8. The last book I had to replace:
I think The Dark is Rising might be coming up for a replacement, if I can find a copy with the right kind of font. (I hate the big font used in a lot of children’s books!) I tend to be a fairly careful reader, so it’s not common. I know as a child my copy of The Eagle of the Ninth had to be replaced, possibly even twice; my mother read that to bits in tandem with me, though, as we both loved it.

Cover of The Time Traveller's Guide to Medieval England by Ian Mortimer9. The last book I argued over:
I keep having people argue with me over my distaste for Ian Mortimer’s The Time Traveller’s Guide to Medieval EnglandI’m thinking of getting up a bingo card for it with squares for ‘I’d like to see you do better’ and ‘life was just like that for women’.

10. The last book I couldn’t find:
Isn’t that more or less the same question as #7? Unless lost means ‘you definitely know you won’t get it back’, in which case my answer for #7 should’ve been my copy of The Gormenghast Trilogy, which a flatmate of mine carried off and never returned — we’ve pretty much lost touch now, so it’s lost to time for me, I think.

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6 responses to “The Last Ten Books

  1. Oh, I did enjoy these choices, Nikki, and especially the discussion round them. I suspect the difference between “lost” and “couldn’t find” is that the first you lost on a train, or on holiday or (as with you) during a move, and the second is “it’s somewhere in the house I think/hope but goodness knows where” (certainly has been the case with me)! And thanks for the kind words, I’m not always sure if I ever make sense…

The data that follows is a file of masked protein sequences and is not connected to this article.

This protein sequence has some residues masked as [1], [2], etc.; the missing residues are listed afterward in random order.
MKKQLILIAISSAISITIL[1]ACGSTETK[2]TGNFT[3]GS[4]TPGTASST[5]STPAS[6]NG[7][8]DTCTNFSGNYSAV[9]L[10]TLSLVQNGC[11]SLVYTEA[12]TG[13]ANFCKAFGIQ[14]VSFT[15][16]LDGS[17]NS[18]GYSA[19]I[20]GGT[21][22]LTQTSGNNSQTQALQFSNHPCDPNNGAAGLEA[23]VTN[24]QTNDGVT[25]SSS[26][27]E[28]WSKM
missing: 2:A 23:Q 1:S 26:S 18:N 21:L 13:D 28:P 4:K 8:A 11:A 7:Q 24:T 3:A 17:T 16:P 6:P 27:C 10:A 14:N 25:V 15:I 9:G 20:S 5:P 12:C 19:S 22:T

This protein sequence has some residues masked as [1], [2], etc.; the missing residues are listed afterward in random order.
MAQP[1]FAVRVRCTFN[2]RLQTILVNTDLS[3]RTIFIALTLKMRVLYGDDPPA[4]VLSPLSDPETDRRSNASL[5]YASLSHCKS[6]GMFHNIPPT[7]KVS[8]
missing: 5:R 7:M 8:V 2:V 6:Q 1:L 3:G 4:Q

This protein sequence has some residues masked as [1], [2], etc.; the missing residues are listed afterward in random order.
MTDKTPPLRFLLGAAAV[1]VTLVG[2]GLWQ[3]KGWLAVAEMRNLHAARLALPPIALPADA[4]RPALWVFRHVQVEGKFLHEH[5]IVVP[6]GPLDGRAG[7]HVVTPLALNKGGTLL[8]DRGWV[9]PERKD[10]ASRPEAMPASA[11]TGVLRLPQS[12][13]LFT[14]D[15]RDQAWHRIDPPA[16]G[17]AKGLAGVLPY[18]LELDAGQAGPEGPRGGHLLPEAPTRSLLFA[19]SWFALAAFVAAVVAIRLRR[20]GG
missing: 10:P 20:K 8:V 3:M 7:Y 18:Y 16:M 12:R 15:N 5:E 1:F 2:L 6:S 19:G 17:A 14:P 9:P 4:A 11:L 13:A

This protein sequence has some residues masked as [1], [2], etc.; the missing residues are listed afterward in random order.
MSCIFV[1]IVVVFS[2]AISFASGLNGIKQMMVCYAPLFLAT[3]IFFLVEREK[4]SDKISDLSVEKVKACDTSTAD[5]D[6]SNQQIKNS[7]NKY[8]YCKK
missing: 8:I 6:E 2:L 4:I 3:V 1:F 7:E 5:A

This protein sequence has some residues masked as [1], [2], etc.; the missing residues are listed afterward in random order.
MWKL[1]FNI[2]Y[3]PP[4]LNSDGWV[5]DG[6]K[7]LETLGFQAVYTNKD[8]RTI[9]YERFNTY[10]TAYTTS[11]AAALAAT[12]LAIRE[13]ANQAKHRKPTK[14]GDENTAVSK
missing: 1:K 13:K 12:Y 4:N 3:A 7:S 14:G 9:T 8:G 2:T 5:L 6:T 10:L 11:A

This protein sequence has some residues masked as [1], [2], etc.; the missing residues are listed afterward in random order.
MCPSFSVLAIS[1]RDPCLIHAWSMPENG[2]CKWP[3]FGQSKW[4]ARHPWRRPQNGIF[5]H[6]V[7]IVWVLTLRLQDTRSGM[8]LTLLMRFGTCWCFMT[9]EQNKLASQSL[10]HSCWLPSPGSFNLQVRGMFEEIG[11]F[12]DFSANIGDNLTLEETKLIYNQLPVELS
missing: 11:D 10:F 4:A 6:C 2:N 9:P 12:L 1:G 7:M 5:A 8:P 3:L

2. I think a better range of lasts could have been created! Maybe I’ll do my own version as 7 and 10 are so similar. And where is last book read? I don’t get why people would claim to have read a book that they haven’t read unless it is a memory issue. I’d never write in the margins of my precious babies!

  3. Oh gosh, I like this tag – although I’m with Chuckles, I’m not sure about a couple of the categories. Still, I think I’ll file it away for a book tag sort of day 😀

    I’ve never had to replace my copy of The Dark is Rising (yet), but my copy of Earthsea is literally falling apart at the seams. I’ve sort of replaced The Eagle of the Ninth – I tripped up over a really old hardback edition in a secondhand bookshop and bought it for the joy – but my original copy of Three Legions is in surprisingly good nick. I’m blaming Earthsea on poor glue as these are all the same age and have had just as much love!
    imyril recently posted…December Redux: ending the year quietlyMy Profile

    • My copy of Earthsea is rather battered, too — not quite as bad as The Dark is Rising, though the main fault with TDIR is that I bent the spine at that age, and all the creased and re-creased paper on the seam is coming away in flakes and curls. Whoops.